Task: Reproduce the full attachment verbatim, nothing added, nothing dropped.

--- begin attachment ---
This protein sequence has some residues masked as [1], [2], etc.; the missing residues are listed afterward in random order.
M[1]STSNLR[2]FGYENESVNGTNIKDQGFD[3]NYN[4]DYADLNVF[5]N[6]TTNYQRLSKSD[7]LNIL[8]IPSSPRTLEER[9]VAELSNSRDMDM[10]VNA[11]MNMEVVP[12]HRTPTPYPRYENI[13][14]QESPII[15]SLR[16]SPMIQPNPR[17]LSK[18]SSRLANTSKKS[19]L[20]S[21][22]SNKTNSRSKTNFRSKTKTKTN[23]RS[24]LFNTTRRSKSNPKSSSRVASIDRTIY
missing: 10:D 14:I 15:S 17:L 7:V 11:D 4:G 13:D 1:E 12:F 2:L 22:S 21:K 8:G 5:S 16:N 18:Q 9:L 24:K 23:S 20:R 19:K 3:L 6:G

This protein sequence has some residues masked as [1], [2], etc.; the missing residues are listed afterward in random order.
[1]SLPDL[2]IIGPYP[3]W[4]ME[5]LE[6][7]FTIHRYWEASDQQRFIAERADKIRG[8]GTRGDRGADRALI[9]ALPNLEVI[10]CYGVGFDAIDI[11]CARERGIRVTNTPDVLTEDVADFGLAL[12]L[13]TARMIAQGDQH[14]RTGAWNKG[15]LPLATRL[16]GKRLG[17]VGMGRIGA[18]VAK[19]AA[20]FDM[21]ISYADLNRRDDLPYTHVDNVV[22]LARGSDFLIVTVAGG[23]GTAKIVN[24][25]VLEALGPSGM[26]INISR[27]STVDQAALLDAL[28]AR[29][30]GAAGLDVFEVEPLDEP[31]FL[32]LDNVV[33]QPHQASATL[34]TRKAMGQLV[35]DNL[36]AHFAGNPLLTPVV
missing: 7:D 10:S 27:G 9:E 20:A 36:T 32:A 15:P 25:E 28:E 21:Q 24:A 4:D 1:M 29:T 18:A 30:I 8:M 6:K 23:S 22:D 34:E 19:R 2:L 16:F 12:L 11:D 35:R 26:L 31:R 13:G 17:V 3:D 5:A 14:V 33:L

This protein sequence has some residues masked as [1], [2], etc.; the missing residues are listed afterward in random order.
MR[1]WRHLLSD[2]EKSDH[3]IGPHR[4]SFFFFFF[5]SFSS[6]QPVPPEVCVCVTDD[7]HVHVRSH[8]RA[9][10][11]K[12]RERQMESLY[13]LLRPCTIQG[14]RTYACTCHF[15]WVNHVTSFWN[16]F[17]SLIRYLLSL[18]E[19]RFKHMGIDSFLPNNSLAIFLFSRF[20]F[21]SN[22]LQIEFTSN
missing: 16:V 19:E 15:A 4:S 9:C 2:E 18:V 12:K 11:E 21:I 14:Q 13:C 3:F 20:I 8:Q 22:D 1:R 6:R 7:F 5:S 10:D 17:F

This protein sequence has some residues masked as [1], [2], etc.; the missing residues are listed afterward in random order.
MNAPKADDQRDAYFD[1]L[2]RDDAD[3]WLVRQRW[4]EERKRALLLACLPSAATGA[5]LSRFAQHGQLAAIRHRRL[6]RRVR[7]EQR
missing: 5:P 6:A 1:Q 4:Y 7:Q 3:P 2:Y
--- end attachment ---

This protein sequence has some residues masked as [1], [2], etc.; the missing residues are listed afterward in random order.
M[1]STSNLR[2]FGYENESVNGTNIKDQGFD[3]NYN[4]DYADLNVF[5]N[6]TTNYQRLSKSD[7]LNIL[8]IPSSPRTLEER[9]VAELSNSRDMDM[10]VNA[11]MNMEVVP[12]HRTPTPYPRYENI[13][14]QESPII[15]SLR[16]SPMIQPNPR[17]LSK[18]SSRLANTSKKS[19]L[20]S[21][22]SNKTNSRSKTNFRSKTKTKTN[23]RS[24]LFNTTRRSKSNPKSSSRVASIDRTIY
missing: 10:D 14:I 15:S 17:L 7:V 11:D 4:G 13:D 1:E 12:F 2:L 22:S 21:K 8:G 5:S 16:N 18:Q 9:L 24:K 23:S 20:R 19:K 3:L 6:G

This protein sequence has some residues masked as [1], [2], etc.; the missing residues are listed afterward in random order.
[1]SLPDL[2]IIGPYP[3]W[4]ME[5]LE[6][7]FTIHRYWEASDQQRFIAERADKIRG[8]GTRGDRGADRALI[9]ALPNLEVI[10]CYGVGFDAIDI[11]CARERGIRVTNTPDVLTEDVADFGLAL[12]L[13]TARMIAQGDQH[14]RTGAWNKG[15]LPLATRL[16]GKRLG[17]VGMGRIGA[18]VAK[19]AA[20]FDM[21]ISYADLNRRDDLPYTHVDNVV[22]LARGSDFLIVTVAGG[23]GTAKIVN[24][25]VLEALGPSGM[26]INISR[27]STVDQAALLDAL[28]AR[29][30]GAAGLDVFEVEPLDEP[31]FL[32]LDNVV[33]QPHQASATL[34]TRKAMGQLV[35]DNL[36]AHFAGNPLLTPVV
missing: 7:D 10:S 27:G 9:E 20:A 36:T 32:A 15:P 25:E 28:E 21:Q 24:A 4:D 1:M 29:T 18:A 30:I 8:M 6:K 23:S 22:D 34:E 19:R 2:L 16:F 12:L 11:D 35:R 26:L 31:R 13:G 17:V 3:D 5:A 14:V 33:L

This protein sequence has some residues masked as [1], [2], etc.; the missing residues are listed afterward in random order.
MR[1]WRHLLSD[2]EKSDH[3]IGPHR[4]SFFFFFF[5]SFSS[6]QPVPPEVCVCVTDD[7]HVHVRSH[8]RA[9][10][11]K[12]RERQMESLY[13]LLRPCTIQG[14]RTYACTCHF[15]WVNHVTSFWN[16]F[17]SLIRYLLSL[18]E[19]RFKHMGIDSFLPNNSLAIFLFSRF[20]F[21]SN[22]LQIEFTSN
missing: 16:V 19:E 15:A 4:S 9:C 2:E 18:V 12:K 11:E 21:I 14:Q 13:C 3:F 20:I 8:Q 22:D 1:R 6:R 7:F 5:S 10:D 17:F

This protein sequence has some residues masked as [1], [2], etc.; the missing residues are listed afterward in random order.
MNAPKADDQRDAYFD[1]L[2]RDDAD[3]WLVRQRW[4]EERKRALLLACLPSAATGA[5]LSRFAQHGQLAAIRHRRL[6]RRVR[7]EQR
missing: 5:P 6:A 1:Q 4:Y 7:Q 3:P 2:Y